Little? Yes. The Juke doesn't look small - neither in photos nor in person - but it is. It rides on a version of the same global B-segment platform that underpins the Versa and the Cube, and the Juke shares the Cube's 99.6-inch wheelbase.
It's within about a half inch of the Suzuki SX4 in every measure, in fact. If it's one thing the Juke does extremely well, it's mask its humble subcompact roots by looking dramatically more, um, special.
It's dramatically more powerful, too. At least compared to Nissan's other small cars, which use 1.6 and 1.8-liter normally aspirated fours. Making its debut is Nissan's all-new 1.6-liter turbocharged four-cylinder. Final power ratings aren't in, but Nissan is saying that this direct-injection engine, which features variable valve timing on both the intake and exhaust cams, produces in excess of 180 hp and 170 lb-ft of torque.
It doesn't, thankfully, produce an excess of NVH. Our Juke's CVT did a commendable job of keeping the Hoover noises to a minimum by favoring high-boost, lower-rpm gear ratio selection.
In addition to direct injection and turbocharging, the Juke features one other thing that's not seen in this class of cars: torque-vectoring all-wheel drive. (Wow, but the strange-looking X6 and ZDX both do! Perhaps this is the future of cars? Weird, tall shapes with torque vectoring rear diffs?)
Available solely with the CVT, the Juke's AWD system can send up to 50 percent of engine torque to the rear - and all of that torque can, at the system's command, be sent to one rear wheel. The benefit is, as usual, far better cornering behavior and less apparent understeer.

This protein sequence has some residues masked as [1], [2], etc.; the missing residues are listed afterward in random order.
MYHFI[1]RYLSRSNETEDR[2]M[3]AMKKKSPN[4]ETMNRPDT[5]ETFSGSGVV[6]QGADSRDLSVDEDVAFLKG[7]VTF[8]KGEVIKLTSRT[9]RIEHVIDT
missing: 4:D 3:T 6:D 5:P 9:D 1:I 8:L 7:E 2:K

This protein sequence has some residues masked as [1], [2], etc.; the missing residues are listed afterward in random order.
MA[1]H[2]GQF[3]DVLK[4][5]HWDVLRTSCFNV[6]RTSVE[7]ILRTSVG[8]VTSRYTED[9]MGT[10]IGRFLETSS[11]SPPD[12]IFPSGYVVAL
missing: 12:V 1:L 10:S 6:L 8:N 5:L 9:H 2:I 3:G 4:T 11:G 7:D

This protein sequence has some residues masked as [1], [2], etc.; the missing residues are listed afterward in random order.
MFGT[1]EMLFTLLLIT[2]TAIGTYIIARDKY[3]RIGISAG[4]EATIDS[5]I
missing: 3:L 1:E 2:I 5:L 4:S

The Juke will come standard with front wheel drive, and in that configuration, either with the aforementioned CVT or a six-speed manual, which we didn't have the opportunity to sample. Front-drivers also lose the AWD's multi-link rear suspension in favor of a torsion beam setup.
Even sending half the torque to the rear wheels, the Juke suffers from considerable torque steer, especially at low speeds and over broken pavement. In its defense, the 1.6 does produce a considerable amount of torque - the Juke feels much quicker than 180 hp suggests. However, that wheel-tug warfare doesn't bode well for the front-wheel drive version.
In fact, the AWD system features a switch that can lock the system in FWD mode - and doing so changes the Juke's handling dramatically. Wheelspin is a constant struggle on wet pavement, and in the dry, the Juke's front wheels scramble for traction any time you're hustling.